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The Heart and the Immune System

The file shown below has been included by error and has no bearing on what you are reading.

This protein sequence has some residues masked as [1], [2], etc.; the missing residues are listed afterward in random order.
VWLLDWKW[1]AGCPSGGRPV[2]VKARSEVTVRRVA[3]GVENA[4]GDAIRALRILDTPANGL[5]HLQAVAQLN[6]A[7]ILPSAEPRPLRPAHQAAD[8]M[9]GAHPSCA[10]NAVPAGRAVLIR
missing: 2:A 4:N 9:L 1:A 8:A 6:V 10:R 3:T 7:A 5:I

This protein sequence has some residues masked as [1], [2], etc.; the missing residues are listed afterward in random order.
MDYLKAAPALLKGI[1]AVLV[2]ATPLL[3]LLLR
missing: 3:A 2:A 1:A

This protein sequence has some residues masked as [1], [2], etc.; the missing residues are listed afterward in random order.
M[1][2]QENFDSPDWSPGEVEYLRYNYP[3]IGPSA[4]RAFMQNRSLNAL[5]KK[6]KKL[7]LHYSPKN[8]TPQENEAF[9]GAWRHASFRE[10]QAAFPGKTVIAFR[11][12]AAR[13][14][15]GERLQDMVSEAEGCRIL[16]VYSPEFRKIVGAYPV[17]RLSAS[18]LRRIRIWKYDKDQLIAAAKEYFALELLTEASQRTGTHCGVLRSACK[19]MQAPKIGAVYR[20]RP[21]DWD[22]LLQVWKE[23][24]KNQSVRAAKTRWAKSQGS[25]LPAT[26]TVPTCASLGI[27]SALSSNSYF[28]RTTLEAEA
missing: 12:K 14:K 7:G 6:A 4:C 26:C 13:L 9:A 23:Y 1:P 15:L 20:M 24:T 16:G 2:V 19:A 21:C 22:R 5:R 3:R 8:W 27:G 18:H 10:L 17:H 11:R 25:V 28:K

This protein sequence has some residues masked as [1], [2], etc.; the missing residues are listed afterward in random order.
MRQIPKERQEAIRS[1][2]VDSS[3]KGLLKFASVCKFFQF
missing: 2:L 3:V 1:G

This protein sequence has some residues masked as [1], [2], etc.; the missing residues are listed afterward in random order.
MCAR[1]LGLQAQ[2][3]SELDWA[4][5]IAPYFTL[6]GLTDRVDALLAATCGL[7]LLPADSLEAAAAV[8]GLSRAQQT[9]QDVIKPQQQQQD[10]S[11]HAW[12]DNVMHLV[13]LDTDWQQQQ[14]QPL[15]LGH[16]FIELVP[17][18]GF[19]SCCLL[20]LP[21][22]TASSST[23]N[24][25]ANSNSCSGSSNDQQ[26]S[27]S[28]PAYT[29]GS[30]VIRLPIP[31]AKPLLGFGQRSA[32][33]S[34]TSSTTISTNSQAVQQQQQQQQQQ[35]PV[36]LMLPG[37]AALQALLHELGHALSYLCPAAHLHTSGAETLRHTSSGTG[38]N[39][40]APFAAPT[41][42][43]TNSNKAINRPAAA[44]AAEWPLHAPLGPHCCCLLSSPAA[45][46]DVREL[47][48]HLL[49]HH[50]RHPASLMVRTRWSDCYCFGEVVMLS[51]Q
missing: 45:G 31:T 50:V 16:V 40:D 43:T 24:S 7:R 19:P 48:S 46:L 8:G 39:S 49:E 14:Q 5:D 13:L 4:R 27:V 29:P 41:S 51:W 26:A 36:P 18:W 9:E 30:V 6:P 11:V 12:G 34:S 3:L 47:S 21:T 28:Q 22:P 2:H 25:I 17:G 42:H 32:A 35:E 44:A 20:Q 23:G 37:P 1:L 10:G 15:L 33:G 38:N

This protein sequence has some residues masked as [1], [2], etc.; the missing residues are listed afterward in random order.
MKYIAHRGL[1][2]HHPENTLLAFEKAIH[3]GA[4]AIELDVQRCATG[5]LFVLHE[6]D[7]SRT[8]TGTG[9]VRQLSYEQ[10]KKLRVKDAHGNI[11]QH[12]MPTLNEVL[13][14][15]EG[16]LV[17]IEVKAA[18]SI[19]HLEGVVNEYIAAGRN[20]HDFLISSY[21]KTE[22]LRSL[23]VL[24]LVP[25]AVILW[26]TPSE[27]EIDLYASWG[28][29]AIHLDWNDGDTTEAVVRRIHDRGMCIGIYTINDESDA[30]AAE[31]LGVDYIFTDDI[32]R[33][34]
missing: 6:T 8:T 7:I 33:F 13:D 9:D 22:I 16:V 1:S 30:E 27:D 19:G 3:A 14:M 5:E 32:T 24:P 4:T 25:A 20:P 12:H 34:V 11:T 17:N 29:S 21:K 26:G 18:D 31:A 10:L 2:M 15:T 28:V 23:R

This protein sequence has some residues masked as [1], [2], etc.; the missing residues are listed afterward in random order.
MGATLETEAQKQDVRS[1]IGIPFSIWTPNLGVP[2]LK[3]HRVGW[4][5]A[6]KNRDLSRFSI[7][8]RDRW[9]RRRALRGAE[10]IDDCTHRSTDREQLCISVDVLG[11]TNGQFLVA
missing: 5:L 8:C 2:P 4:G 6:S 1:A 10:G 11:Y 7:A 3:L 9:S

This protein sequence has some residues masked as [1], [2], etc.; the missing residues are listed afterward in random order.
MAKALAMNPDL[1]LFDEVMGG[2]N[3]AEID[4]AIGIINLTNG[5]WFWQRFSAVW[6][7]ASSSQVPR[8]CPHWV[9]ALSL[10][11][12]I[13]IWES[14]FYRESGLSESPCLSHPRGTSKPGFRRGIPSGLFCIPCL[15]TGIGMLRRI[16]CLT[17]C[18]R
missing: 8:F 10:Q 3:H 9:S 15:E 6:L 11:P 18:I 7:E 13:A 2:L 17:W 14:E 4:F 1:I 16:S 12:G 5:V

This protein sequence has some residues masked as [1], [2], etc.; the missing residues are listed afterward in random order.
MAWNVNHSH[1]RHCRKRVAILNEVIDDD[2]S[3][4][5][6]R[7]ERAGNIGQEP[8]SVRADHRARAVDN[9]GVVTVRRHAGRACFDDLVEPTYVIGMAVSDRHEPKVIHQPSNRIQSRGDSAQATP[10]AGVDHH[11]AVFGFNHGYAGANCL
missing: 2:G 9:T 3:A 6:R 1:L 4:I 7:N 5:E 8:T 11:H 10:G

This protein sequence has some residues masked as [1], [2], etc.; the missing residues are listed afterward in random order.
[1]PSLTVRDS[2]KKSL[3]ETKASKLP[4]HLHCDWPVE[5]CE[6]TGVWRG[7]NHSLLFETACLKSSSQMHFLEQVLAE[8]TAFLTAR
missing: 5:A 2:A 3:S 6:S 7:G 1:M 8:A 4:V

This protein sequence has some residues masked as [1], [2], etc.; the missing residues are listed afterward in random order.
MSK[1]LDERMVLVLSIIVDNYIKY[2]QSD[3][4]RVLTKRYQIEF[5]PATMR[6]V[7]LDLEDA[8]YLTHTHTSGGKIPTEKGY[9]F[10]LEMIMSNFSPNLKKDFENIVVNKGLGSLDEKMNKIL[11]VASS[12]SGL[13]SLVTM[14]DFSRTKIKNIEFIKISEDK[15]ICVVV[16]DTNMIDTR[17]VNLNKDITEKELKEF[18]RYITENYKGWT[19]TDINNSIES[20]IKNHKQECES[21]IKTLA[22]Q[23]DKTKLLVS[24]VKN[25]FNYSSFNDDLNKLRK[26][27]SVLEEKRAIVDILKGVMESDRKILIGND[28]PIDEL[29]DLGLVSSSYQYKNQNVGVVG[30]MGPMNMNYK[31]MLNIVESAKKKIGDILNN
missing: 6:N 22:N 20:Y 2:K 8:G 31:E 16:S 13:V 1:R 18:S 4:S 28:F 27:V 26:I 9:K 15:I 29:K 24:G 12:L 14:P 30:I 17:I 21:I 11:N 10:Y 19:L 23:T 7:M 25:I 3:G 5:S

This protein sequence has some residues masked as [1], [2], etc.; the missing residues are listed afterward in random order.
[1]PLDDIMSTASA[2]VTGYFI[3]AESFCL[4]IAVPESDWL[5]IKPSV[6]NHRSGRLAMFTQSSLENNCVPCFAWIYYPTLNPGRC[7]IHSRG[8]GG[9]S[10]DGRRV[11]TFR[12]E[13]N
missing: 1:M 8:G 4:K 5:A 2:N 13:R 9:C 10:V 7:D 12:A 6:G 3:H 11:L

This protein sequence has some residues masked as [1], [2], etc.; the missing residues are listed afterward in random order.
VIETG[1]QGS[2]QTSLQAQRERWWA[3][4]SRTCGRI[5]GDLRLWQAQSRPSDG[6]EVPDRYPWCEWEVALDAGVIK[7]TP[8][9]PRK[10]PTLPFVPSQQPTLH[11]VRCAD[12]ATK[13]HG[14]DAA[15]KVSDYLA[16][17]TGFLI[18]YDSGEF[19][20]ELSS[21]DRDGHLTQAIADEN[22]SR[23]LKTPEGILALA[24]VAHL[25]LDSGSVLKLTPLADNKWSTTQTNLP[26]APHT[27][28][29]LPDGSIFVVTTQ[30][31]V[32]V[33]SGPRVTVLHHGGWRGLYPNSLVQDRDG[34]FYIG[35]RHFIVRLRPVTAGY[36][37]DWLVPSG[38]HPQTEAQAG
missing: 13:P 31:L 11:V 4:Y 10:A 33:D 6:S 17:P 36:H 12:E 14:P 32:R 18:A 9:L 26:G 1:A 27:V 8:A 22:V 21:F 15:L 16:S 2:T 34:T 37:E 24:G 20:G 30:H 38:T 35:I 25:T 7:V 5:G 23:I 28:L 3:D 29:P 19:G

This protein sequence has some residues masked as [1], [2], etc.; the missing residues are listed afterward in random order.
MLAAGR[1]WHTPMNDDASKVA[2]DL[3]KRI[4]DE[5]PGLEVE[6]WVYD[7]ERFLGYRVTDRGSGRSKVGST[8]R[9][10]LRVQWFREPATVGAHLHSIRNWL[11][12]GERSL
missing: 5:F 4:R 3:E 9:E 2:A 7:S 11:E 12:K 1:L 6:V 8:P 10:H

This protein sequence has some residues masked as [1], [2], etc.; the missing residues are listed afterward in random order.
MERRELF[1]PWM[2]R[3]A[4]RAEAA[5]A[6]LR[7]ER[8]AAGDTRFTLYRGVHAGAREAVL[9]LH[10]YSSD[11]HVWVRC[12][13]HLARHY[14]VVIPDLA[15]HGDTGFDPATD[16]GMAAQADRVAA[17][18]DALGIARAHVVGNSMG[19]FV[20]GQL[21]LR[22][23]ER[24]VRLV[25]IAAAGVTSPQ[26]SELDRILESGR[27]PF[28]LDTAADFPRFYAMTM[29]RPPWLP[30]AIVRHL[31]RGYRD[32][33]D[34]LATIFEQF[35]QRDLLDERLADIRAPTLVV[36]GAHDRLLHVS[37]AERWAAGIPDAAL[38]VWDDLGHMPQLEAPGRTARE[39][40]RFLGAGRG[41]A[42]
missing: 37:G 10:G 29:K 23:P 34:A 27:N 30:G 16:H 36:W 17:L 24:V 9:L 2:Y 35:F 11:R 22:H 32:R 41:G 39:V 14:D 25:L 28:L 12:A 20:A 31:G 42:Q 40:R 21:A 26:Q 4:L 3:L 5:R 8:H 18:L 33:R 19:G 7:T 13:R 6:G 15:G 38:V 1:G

The Heart Slide 1 The Heart So far we have looked at two parts of the circulatory system, the blood and the blood vessels. Now let’s look at the third component of the circulatory system, the heart. The heart serves as a pump to keep the blood moving through the vessels. Slide 2 Parts of the heart The heart consists of four chambers. The top two chambers are the atria. The singular form of atria is atrium. The two bottom chambers are the ventricles. The atria only pump blood to the ventricles, so they do not need to be very muscular. The ventricles have thicker muscular walls than the atria. The right ventricle sends blood out to the lungs, while the left ventricle sends blood out to the body. The left ventricle is the thickest chamber of the heart because it sends blood the longest distance. The atria receive blood from veins and the ventricles send blood out to the arteries. In addition, the heart is also divided left to right by the septum. Slide 3 Heart valves Do you recall that there were valves present in the veins? The purpose of these valves was to keep the blood flowing in one direction. The heart also contains valves that serve the same purpose. Valves in the heart are found between the atria and ventricles, as well as between the ventricles and arteries leading out of the heart. When blood travels from the atria to the ventricles, the valves between these chambers will be open, at other times these valves are closed. Slide 4 Pulmonary versus systemic circuit Do you recall that the right ventricle sends blood out to the lungs? This is the pulmonary circuit, sending the blood to the lungs and back to the heart. In the pulmonary circuit the blood leaves the heart deoxygenated and returns to the heart oxygenated. The left ventricle sends blood to the body. This is the systemic circuit, sending blood to the body and back to the heart. In the systemic circuit the blood leaving the heart is oxygenated and is deoxygenated when it returns to the heart. Slide 5 Simple model of the heart Now let’s look at a simple model of the heart, which will assist you in understanding the flow of blood through the heart and around the body. Looking at the diagram it would appear as if the heart is backwards, because the left side of the heart is on your right and the right side of the heart is on your left. Keep this in mind when studying the heart. Now let’s focus our attention on the atria and ventricles. Between the right atrium and right ventricles is the tricuspid valve. The valve between the left atrium and left ventricle is called the bicuspid or mitral valve. The wall between the right and left sides of the heart is called the septum.